“By diversifying my practice areas and client base, I can reduce my firm’s reliance on a specific sector or type of client. This can help cushion the impact of a recession by maintaining a more stable and varied revenue stream. Implementing sound financial practices such as budgeting, monitoring cash flow, and reducing unnecessary expenses. Keeping a close eye on my firm’s financial health by regularly reviewing and analysing financial statements. Having regular chats with my accountant and bookkeeper.

“Focusing on building and nurturing strong relationships with existing clients. Providing excellent service, being responsive to their needs, and demonstrating value in my legal representation. Satisfied clients are more likely to stay loyal during tough economic times and refer new clients to my firm. Streamlining my firm’s operations to maximise efficiency and productivity. Leveraging technology and automation tools to optimise workflows, reduce manual tasks, and increase my capacity to handle a higher workload with fewer resources. This can help me deliver services more effectively and cost-efficiently, making my firm more resilient during a recession,” she explained.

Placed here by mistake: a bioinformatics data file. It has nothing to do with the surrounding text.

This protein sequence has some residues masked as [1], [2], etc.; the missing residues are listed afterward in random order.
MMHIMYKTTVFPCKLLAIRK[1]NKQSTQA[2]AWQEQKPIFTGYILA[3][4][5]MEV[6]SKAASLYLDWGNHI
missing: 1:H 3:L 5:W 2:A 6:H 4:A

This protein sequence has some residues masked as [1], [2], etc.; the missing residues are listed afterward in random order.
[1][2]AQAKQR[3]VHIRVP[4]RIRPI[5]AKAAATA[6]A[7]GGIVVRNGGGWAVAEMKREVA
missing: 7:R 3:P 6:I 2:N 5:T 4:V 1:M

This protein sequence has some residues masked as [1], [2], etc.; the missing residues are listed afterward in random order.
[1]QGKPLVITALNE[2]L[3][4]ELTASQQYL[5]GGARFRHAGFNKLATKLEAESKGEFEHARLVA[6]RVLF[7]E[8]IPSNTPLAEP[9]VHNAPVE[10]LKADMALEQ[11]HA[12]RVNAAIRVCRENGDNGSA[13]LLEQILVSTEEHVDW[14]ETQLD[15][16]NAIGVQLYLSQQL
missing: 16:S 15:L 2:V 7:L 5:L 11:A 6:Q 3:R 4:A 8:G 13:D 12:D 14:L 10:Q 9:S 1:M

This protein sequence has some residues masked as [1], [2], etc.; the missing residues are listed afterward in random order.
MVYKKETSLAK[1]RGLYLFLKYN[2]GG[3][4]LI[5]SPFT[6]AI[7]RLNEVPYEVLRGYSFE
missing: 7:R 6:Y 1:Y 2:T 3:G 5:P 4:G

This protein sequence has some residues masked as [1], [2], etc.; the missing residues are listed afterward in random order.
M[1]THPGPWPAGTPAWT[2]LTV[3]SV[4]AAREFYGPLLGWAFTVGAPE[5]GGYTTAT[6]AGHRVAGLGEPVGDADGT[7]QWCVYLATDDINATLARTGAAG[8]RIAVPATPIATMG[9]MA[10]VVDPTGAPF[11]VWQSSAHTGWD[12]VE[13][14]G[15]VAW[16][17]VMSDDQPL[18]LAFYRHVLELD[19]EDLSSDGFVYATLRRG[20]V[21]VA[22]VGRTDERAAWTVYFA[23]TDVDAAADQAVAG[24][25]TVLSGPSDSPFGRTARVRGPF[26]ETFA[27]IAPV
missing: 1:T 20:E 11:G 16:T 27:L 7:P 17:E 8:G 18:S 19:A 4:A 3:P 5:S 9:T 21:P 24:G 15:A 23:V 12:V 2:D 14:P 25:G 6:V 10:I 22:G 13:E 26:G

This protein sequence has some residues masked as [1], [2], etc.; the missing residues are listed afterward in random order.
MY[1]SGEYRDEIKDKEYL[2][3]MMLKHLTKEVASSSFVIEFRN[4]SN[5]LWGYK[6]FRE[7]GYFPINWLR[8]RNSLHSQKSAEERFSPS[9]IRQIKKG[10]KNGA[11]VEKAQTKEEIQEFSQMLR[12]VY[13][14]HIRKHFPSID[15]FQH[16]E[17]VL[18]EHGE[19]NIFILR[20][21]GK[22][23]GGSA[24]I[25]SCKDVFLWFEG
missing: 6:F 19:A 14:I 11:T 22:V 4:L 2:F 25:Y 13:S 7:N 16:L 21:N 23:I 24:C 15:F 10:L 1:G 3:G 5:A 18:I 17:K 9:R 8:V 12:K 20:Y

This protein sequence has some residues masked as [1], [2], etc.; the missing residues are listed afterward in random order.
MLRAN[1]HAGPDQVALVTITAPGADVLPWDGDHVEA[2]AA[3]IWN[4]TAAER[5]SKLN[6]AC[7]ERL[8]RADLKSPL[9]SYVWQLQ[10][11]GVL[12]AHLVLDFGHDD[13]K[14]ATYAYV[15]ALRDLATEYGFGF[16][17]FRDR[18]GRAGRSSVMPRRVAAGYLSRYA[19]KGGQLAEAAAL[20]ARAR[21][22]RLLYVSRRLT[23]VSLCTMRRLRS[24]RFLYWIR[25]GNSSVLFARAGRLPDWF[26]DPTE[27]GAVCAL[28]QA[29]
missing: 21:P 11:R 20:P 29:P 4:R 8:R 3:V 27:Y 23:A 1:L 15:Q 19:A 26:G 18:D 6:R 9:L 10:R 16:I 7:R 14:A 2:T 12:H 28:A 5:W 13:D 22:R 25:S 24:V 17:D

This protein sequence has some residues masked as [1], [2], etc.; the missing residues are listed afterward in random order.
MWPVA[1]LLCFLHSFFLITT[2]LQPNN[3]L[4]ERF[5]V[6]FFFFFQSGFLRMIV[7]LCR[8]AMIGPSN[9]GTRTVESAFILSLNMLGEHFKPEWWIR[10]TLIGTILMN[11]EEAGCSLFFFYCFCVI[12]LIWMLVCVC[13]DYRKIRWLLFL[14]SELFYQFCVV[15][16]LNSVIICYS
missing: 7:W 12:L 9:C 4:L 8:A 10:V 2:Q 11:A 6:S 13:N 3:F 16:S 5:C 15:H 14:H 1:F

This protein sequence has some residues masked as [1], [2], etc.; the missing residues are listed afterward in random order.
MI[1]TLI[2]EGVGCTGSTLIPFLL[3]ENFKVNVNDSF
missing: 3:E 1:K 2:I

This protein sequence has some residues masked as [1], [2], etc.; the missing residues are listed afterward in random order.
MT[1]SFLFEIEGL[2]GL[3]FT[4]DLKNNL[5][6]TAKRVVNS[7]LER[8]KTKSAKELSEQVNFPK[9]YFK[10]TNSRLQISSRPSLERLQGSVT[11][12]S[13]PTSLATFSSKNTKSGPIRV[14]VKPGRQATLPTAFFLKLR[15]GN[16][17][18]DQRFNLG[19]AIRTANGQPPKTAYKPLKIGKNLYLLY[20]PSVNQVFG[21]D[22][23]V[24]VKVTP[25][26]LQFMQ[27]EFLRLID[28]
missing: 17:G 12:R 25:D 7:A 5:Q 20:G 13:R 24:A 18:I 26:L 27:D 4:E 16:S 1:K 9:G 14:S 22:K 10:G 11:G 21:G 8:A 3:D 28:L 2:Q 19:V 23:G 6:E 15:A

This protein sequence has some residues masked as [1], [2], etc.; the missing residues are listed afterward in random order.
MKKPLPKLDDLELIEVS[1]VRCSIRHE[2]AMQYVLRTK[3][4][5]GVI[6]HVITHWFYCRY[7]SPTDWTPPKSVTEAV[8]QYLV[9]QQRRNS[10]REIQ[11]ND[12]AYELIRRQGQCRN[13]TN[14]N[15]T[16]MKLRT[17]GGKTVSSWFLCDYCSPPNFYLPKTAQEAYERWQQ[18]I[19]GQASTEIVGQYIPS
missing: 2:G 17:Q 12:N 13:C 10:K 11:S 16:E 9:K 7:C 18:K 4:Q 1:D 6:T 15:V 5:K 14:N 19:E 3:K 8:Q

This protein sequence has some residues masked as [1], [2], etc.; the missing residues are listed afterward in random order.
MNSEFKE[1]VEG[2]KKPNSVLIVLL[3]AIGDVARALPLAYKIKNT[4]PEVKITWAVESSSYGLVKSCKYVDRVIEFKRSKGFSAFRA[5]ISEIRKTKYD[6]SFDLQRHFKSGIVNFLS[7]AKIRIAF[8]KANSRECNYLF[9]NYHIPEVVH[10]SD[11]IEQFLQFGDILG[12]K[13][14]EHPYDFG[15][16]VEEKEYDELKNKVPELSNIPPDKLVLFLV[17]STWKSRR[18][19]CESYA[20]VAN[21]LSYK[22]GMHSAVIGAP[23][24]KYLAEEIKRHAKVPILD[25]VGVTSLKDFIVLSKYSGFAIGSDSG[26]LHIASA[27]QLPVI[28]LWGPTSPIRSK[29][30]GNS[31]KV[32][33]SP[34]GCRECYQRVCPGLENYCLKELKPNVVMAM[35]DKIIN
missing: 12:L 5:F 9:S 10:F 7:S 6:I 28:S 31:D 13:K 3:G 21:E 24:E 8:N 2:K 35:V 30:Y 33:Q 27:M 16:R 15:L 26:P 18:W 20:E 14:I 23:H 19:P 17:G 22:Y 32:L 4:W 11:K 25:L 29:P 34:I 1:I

“Actively engaging in networking and referral activities to expand my professional connections. Joining legal associations, community networking groups and attending industry events. Cultivating relationships with other lawyers and professionals. A robust network can provide a good source of referrals, helping to sustain my firm during challenging economic periods.”

Increased networking can also mean a greater number of referrals – and therefore, a bigger client base to fall back on, added Ms Macfarlane.

“Capitalise on and grow your referral network. It’s time to call in (and build upon) all those years of networking! It’s a relatively inexpensive way to grow your business. Double down on publishing social media content. Reduce your footprint. If you’re paying for a serviced office that you don’t really use, consider ditching it, at least temporarily,” she said.

“Further, consider implementing payment plans and non-traditional pricing structures. During times of economic uncertainty, clients will appreciate being given time to pay and the certainty that fixed fees and value-aligned pricing models offer.”

Finally, safeguarding a firm in times of economic uncertainty requires “proactive measures to ensure stability and mitigate potential risks”, Ms Elias concluded.

“Each recession and economic climate is unique, so as a sole practitioner, it’s crucial to continuously assess the situation, adapt your strategies, and remain resilient,” she said.

“Staying proactive, embracing innovation, and maintaining a client-centric focus to position the firm for long-term success, regardless of the economic conditions, is the way to go, regardless of a recession or other.”